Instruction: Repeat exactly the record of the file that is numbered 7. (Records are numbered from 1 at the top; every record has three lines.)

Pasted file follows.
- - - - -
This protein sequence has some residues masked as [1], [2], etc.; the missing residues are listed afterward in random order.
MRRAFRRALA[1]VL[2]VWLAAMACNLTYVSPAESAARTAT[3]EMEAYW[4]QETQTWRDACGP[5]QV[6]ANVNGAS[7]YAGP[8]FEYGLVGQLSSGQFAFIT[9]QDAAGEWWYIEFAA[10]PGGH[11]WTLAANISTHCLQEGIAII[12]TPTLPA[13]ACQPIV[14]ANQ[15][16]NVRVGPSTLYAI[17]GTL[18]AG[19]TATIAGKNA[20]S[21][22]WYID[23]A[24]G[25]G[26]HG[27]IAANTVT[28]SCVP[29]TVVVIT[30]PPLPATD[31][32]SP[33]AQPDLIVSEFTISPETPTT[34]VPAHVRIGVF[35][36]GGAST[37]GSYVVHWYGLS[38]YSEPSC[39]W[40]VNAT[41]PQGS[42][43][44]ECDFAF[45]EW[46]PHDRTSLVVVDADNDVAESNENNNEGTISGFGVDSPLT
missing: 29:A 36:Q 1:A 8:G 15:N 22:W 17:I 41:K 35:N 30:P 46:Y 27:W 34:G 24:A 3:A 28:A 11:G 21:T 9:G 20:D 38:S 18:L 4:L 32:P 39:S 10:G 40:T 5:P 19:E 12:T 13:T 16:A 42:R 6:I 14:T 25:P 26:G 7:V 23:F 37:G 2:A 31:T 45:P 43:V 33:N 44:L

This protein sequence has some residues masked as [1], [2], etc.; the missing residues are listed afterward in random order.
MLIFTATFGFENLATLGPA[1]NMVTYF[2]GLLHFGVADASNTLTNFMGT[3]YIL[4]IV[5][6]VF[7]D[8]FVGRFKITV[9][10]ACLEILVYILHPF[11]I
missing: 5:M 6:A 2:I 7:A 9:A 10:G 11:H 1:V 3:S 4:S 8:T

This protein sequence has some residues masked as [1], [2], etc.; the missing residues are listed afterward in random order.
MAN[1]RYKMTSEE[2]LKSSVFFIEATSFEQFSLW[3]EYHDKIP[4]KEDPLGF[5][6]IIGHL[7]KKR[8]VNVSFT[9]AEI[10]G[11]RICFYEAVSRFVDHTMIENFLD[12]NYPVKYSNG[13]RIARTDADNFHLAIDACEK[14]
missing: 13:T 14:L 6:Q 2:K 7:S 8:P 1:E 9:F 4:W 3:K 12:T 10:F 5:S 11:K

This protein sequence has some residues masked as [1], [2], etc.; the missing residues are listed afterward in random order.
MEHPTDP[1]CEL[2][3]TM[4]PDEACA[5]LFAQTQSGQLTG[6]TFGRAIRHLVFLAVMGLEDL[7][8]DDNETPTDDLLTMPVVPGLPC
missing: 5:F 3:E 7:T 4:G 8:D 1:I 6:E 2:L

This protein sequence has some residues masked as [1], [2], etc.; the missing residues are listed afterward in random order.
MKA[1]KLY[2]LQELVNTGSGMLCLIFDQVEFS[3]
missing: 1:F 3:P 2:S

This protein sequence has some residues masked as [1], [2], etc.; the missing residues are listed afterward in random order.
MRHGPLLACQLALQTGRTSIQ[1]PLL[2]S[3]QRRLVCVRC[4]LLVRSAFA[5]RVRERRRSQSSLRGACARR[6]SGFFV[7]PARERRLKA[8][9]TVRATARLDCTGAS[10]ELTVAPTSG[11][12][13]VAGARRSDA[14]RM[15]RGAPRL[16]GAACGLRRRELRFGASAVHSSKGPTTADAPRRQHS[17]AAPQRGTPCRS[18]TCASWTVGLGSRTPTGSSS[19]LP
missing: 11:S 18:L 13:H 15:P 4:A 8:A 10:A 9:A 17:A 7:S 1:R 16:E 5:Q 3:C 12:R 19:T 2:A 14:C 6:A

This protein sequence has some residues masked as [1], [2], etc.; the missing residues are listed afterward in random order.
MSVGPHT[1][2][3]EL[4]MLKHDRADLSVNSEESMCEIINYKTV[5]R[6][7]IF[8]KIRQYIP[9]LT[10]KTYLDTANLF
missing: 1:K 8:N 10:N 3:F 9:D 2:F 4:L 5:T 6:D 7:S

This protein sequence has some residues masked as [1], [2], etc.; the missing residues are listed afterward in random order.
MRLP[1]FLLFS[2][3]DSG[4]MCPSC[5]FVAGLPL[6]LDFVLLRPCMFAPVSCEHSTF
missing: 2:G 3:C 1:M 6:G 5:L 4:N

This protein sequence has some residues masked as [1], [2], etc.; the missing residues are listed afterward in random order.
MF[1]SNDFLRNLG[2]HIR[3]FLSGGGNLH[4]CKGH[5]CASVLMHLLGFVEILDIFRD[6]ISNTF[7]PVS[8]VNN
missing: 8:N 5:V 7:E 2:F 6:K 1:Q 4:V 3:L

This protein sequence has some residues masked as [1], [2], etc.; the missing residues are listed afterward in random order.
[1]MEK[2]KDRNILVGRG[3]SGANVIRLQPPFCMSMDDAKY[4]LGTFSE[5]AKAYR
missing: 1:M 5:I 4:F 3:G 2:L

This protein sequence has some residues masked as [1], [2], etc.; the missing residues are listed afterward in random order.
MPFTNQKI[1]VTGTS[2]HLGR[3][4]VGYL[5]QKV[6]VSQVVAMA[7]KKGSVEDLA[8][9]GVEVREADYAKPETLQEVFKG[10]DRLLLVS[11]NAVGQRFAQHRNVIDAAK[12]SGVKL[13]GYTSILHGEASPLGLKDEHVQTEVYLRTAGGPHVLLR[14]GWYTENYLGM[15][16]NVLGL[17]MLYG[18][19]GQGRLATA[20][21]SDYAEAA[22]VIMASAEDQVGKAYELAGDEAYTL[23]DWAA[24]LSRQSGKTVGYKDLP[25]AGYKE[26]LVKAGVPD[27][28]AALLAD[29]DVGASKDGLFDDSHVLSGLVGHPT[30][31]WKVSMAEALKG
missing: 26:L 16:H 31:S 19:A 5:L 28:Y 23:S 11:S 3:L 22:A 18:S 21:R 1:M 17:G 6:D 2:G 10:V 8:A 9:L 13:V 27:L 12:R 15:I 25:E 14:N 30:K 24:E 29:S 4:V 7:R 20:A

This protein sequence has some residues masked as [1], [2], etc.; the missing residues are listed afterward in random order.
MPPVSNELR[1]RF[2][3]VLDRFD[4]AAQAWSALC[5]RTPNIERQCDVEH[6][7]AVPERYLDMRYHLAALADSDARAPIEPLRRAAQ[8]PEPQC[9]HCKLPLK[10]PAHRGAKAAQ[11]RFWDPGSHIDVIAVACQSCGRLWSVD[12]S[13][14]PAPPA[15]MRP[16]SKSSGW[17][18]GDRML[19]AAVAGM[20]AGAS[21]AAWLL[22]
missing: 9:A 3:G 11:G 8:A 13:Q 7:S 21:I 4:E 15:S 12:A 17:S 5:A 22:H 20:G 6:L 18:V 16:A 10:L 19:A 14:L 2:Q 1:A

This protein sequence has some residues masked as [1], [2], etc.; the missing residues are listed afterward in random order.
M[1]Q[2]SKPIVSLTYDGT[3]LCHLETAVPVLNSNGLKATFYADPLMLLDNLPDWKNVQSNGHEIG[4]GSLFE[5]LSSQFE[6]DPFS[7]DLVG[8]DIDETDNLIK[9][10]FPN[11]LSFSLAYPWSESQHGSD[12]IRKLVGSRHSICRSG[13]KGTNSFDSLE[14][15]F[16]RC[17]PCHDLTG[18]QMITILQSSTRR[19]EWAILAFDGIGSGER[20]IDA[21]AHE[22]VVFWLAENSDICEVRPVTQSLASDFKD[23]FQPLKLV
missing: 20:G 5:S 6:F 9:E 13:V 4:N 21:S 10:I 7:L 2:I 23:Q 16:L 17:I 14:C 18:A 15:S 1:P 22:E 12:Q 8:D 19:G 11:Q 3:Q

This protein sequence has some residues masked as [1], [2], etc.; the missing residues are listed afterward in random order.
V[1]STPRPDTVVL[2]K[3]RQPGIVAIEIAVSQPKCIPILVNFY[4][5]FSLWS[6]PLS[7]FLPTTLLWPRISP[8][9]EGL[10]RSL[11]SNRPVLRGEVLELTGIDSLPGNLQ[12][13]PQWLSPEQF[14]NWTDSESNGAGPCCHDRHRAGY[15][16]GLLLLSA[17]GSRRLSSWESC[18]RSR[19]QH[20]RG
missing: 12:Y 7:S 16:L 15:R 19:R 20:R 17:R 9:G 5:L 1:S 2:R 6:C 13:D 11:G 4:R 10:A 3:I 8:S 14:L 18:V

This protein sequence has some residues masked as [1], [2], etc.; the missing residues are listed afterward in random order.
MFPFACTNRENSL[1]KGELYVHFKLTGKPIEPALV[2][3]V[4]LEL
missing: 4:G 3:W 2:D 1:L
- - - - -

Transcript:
This protein sequence has some residues masked as [1], [2], etc.; the missing residues are listed afterward in random order.
MSVGPHT[1][2][3]EL[4]MLKHDRADLSVNSEESMCEIINYKTV[5]R[6][7]IF[8]KIRQYIP[9]LT[10]KTYLDTANLF
missing: 1:K 8:N 10:N 3:F 9:D 2:F 4:L 5:T 6:D 7:S